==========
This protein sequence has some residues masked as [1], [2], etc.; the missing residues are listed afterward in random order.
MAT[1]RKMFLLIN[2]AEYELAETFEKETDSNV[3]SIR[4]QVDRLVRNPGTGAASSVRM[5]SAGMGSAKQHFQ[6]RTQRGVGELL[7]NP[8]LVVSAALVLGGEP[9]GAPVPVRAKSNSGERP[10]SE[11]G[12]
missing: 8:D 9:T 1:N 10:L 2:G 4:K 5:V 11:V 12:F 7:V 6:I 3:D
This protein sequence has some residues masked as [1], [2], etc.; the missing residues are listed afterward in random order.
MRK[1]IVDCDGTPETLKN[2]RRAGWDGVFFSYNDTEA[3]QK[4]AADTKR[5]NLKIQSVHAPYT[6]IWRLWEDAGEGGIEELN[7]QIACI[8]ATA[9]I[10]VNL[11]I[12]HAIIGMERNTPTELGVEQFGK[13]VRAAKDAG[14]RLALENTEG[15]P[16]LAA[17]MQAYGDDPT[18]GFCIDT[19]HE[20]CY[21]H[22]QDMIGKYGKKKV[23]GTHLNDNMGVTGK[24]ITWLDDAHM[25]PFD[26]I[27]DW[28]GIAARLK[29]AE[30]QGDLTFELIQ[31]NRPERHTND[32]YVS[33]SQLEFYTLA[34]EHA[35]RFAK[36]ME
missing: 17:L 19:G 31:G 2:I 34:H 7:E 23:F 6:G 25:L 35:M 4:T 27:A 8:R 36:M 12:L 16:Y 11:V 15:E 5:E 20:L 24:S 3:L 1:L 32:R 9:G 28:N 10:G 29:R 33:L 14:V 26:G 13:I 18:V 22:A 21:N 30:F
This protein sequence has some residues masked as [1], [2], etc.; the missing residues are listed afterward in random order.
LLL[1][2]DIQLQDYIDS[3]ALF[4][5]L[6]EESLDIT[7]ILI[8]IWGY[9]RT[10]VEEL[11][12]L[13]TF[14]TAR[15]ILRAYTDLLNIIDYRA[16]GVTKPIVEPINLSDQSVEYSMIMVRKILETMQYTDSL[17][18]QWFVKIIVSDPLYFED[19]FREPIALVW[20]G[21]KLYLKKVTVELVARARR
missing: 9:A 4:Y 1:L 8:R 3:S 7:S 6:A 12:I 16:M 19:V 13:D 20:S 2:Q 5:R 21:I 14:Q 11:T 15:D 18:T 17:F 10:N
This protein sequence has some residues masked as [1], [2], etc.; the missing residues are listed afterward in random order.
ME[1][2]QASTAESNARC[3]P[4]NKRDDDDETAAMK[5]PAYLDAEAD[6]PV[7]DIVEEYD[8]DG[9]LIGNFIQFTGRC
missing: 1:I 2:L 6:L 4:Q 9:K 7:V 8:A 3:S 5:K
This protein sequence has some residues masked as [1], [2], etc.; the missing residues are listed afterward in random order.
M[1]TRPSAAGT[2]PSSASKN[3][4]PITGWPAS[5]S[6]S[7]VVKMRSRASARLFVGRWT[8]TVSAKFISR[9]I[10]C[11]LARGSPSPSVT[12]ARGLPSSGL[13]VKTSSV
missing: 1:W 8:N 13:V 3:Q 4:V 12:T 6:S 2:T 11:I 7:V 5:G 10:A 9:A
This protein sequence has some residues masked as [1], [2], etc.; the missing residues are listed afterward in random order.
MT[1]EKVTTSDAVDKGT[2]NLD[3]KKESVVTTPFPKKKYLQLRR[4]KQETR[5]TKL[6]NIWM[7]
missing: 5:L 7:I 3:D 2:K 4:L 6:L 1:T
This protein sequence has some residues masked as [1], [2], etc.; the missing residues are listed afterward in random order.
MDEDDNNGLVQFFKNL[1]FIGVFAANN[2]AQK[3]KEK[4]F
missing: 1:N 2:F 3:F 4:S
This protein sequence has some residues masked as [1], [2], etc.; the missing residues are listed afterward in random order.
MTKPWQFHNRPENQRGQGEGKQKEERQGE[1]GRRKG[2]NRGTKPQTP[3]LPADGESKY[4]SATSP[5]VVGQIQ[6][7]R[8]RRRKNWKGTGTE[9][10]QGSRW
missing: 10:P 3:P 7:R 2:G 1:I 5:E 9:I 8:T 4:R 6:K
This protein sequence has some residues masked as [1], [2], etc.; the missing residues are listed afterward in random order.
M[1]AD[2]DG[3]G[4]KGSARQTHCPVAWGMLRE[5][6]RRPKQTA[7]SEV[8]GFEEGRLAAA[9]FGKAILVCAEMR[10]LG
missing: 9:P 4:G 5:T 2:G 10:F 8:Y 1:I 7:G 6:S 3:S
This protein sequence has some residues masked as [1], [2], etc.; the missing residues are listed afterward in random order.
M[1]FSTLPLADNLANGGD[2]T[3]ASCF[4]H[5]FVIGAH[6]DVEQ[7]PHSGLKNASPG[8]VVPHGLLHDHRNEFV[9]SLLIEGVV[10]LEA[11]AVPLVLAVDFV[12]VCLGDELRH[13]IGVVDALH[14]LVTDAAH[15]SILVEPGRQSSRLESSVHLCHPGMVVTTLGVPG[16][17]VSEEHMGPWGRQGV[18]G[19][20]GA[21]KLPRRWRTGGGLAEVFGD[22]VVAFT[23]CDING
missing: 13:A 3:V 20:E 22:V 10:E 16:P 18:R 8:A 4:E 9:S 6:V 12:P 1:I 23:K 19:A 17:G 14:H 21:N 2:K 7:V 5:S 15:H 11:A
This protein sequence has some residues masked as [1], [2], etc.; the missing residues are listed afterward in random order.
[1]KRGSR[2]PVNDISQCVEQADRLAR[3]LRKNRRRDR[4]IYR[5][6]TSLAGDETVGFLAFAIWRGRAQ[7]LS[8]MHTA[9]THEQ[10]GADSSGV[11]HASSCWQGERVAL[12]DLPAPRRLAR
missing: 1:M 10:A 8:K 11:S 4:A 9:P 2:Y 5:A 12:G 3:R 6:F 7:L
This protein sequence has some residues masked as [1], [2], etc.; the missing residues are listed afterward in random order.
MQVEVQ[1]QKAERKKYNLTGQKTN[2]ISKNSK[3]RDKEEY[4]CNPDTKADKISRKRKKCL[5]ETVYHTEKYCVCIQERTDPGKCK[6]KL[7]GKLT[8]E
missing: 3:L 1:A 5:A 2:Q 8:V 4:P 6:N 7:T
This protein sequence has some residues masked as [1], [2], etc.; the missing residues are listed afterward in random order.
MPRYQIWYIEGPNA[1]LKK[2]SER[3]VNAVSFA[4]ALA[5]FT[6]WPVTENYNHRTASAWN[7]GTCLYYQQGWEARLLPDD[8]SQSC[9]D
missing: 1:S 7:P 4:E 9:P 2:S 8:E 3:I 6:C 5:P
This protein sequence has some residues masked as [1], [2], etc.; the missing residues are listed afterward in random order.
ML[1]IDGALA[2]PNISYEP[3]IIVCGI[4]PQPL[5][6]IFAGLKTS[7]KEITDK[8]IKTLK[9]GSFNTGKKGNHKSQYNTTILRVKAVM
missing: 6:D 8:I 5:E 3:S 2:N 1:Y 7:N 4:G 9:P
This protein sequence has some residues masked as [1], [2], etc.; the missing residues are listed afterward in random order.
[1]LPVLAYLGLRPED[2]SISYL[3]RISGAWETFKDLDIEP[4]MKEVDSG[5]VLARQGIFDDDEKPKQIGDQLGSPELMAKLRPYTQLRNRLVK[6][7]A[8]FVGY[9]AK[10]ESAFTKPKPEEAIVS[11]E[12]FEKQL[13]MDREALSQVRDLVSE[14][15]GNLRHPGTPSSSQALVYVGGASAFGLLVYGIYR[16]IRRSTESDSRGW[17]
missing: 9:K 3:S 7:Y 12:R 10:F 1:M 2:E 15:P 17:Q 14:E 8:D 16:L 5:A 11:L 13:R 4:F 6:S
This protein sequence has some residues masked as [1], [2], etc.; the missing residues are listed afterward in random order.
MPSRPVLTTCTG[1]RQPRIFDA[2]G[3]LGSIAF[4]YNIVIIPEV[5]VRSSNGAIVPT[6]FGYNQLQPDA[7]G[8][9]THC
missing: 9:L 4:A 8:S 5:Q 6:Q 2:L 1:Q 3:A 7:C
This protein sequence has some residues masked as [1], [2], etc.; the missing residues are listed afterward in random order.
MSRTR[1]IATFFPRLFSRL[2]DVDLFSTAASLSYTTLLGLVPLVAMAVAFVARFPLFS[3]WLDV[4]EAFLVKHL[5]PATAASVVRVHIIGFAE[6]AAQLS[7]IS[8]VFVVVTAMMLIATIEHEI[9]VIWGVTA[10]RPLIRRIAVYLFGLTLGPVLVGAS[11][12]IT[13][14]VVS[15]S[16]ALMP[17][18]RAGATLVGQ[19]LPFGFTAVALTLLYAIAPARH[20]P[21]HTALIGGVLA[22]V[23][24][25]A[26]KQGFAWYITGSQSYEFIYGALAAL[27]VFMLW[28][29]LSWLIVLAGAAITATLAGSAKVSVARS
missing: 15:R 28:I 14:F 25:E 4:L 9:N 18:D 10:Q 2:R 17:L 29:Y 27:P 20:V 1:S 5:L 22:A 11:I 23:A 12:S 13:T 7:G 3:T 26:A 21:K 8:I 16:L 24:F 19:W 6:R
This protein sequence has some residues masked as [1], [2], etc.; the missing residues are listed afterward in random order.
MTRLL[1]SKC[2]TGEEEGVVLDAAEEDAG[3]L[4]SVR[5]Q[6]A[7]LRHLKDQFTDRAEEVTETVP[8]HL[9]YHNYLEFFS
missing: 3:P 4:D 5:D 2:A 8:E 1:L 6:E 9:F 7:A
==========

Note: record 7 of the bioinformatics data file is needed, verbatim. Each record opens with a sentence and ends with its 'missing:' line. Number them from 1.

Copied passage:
This protein sequence has some residues masked as [1], [2], etc.; the missing residues are listed afterward in random order.
MDEDDNNGLVQFFKNL[1]FIGVFAANN[2]AQK[3]KEK[4]F
missing: 1:N 2:F 3:F 4:S